Low-income African-American heart failure patients who used an at-home monitoring system found it easy to use and many said it improved their medication compliance, according to research that was published Wednesday on the American Heart Association journal website Circulation: Cardiovascular Quality & Outcomes.
The research was originally scheduled to be released as part of the Quality of Care and Outcomes Research 2015 Scientific Sessions, which was cancelled due to violent protests in the city of Baltimore.
Researchers reported on the experiences of 12 low-income African-American patients with heart failure, who used an at-home tele-monitoring system as a reminder to take their medications and transmit vital signs information to a nurse. The monitoring system included a computer tablet monitor, blood pressure machine, weight scale and pulse oximeter.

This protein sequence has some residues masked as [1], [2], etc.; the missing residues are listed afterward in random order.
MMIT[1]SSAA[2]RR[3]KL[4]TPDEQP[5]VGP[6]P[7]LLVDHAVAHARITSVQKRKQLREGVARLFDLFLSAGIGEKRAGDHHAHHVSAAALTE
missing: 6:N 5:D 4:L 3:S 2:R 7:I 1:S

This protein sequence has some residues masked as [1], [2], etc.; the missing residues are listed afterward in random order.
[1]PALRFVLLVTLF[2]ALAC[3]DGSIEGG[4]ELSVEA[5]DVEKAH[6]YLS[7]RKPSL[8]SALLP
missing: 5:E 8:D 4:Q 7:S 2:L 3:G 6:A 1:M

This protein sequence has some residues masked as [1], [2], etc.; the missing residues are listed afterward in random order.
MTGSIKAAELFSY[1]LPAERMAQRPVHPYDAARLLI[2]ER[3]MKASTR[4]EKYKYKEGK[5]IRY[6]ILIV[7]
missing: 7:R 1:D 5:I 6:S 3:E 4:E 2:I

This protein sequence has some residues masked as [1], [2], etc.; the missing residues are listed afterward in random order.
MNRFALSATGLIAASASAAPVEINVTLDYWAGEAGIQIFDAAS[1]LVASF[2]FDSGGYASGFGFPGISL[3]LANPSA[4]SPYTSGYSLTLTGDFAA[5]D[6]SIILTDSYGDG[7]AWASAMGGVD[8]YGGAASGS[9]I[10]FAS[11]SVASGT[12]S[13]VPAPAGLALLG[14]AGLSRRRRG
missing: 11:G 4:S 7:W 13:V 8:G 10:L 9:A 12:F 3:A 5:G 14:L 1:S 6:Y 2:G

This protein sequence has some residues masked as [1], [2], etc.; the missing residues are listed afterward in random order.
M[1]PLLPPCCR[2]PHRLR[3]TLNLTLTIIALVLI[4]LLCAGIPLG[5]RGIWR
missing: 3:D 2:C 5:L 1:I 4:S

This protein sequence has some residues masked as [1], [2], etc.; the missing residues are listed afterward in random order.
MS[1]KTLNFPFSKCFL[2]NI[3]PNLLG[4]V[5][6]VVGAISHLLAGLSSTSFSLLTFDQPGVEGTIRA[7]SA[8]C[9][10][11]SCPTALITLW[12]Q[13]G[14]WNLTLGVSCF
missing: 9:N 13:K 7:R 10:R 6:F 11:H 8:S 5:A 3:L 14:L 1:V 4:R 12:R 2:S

Researchers asked patients what they thought of the tele-monitoring approach after 28 days.
- All patients said they’d like to continue to use the monitoring system.
- All found the system very easy or easy to use.
- All but one patient said the monitoring improved their medication compliance.
- Eight patients said they felt more involved with their heart failure management; four said it made no difference or they didn’t have a response.
Tele-monitoring seems useful in this patient population and future research should look at whether the approach is cost-effective and actually improves patients’ heart health, researchers said.